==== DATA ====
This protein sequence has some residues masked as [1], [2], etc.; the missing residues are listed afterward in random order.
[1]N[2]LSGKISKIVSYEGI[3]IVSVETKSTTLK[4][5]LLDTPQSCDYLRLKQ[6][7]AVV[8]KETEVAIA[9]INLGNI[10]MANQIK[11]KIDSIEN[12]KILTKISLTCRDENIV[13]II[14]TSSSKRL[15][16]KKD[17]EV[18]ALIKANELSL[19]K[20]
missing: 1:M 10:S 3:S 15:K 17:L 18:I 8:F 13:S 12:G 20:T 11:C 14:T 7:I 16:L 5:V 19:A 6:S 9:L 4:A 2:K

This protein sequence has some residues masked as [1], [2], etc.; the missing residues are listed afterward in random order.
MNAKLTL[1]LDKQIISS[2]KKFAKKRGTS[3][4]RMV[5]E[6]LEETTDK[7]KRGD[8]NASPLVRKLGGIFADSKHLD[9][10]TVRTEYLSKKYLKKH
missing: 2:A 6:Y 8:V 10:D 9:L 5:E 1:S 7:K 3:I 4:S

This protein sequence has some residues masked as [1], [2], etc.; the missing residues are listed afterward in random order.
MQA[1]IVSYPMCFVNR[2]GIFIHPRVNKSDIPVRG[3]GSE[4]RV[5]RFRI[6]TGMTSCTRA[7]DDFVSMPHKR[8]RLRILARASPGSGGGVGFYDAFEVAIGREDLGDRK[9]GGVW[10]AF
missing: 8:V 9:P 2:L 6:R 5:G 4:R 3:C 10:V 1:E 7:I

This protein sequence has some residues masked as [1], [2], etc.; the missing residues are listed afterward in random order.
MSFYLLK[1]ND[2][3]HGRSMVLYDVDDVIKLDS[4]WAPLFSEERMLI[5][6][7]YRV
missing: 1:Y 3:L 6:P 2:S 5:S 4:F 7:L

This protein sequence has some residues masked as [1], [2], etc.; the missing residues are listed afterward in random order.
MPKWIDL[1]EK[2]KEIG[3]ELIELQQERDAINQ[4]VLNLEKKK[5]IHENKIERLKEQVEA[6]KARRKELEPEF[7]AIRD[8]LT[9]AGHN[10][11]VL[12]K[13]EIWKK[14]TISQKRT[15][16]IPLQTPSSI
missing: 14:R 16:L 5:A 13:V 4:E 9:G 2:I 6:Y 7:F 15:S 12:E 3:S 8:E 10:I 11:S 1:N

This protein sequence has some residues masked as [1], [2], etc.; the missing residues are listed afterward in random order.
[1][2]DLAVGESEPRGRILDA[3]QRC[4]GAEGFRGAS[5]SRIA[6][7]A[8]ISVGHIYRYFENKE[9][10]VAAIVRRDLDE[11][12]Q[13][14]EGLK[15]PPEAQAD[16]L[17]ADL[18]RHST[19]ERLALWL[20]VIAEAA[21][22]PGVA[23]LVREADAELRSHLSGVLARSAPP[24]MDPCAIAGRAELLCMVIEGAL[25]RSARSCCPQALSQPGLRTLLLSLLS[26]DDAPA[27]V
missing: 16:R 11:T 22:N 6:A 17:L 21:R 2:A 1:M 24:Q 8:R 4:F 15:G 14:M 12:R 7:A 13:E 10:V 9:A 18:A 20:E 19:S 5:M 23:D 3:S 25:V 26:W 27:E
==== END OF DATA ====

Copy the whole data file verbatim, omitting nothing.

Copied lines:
This protein sequence has some residues masked as [1], [2], etc.; the missing residues are listed afterward in random order.
[1]N[2]LSGKISKIVSYEGI[3]IVSVETKSTTLK[4][5]LLDTPQSCDYLRLKQ[6][7]AVV[8]KETEVAIA[9]INLGNI[10]MANQIK[11]KIDSIEN[12]KILTKISLTCRDENIV[13]II[14]TSSSKRL[15][16]KKD[17]EV[18]ALIKANELSL[19]K[20]
missing: 1:M 10:S 3:S 15:K 17:L 18:I 8:F 13:S 12:G 20:T 11:C 14:T 7:I 16:L 5:V 19:A 6:S 9:L 4:A 2:K

This protein sequence has some residues masked as [1], [2], etc.; the missing residues are listed afterward in random order.
MNAKLTL[1]LDKQIISS[2]KKFAKKRGTS[3][4]RMV[5]E[6]LEETTDK[7]KRGD[8]NASPLVRKLGGIFADSKHLD[9][10]TVRTEYLSKKYLKKH
missing: 2:A 6:Y 8:V 10:D 9:L 5:E 1:S 7:K 3:I 4:S

This protein sequence has some residues masked as [1], [2], etc.; the missing residues are listed afterward in random order.
MQA[1]IVSYPMCFVNR[2]GIFIHPRVNKSDIPVRG[3]GSE[4]RV[5]RFRI[6]TGMTSCTRA[7]DDFVSMPHKR[8]RLRILARASPGSGGGVGFYDAFEVAIGREDLGDRK[9]GGVW[10]AF
missing: 8:V 9:P 2:L 6:R 5:G 4:R 3:C 10:V 1:E 7:I

This protein sequence has some residues masked as [1], [2], etc.; the missing residues are listed afterward in random order.
MSFYLLK[1]ND[2][3]HGRSMVLYDVDDVIKLDS[4]WAPLFSEERMLI[5][6][7]YRV
missing: 1:Y 3:L 6:P 2:S 5:S 4:F 7:L

This protein sequence has some residues masked as [1], [2], etc.; the missing residues are listed afterward in random order.
MPKWIDL[1]EK[2]KEIG[3]ELIELQQERDAINQ[4]VLNLEKKK[5]IHENKIERLKEQVEA[6]KARRKELEPEF[7]AIRD[8]LT[9]AGHN[10][11]VL[12]K[13]EIWKK[14]TISQKRT[15][16]IPLQTPSSI
missing: 14:R 16:L 5:A 13:V 4:E 9:G 2:I 6:Y 7:F 15:S 12:E 3:S 8:E 10:I 11:S 1:N

This protein sequence has some residues masked as [1], [2], etc.; the missing residues are listed afterward in random order.
[1][2]DLAVGESEPRGRILDA[3]QRC[4]GAEGFRGAS[5]SRIA[6][7]A[8]ISVGHIYRYFENKE[9][10]VAAIVRRDLDE[11][12]Q[13][14]EGLK[15]PPEAQAD[16]L[17]ADL[18]RHST[19]ERLALWL[20]VIAEAA[21][22]PGVA[23]LVREADAELRSHLSGVLARSAPP[24]MDPCAIAGRAELLCMVIEGAL[25]RSARSCCPQALSQPGLRTLLLSLLS[26]DDAPA[27]V
missing: 16:R 11:T 22:N 6:A 17:L 21:R 2:A 1:M 24:Q 8:R 4:F 15:G 14:M 12:R 7:A 13:E 10:V 9:A 18:A 20:E 19:S 5:M 23:D 3:S 25:V 26:W 27:E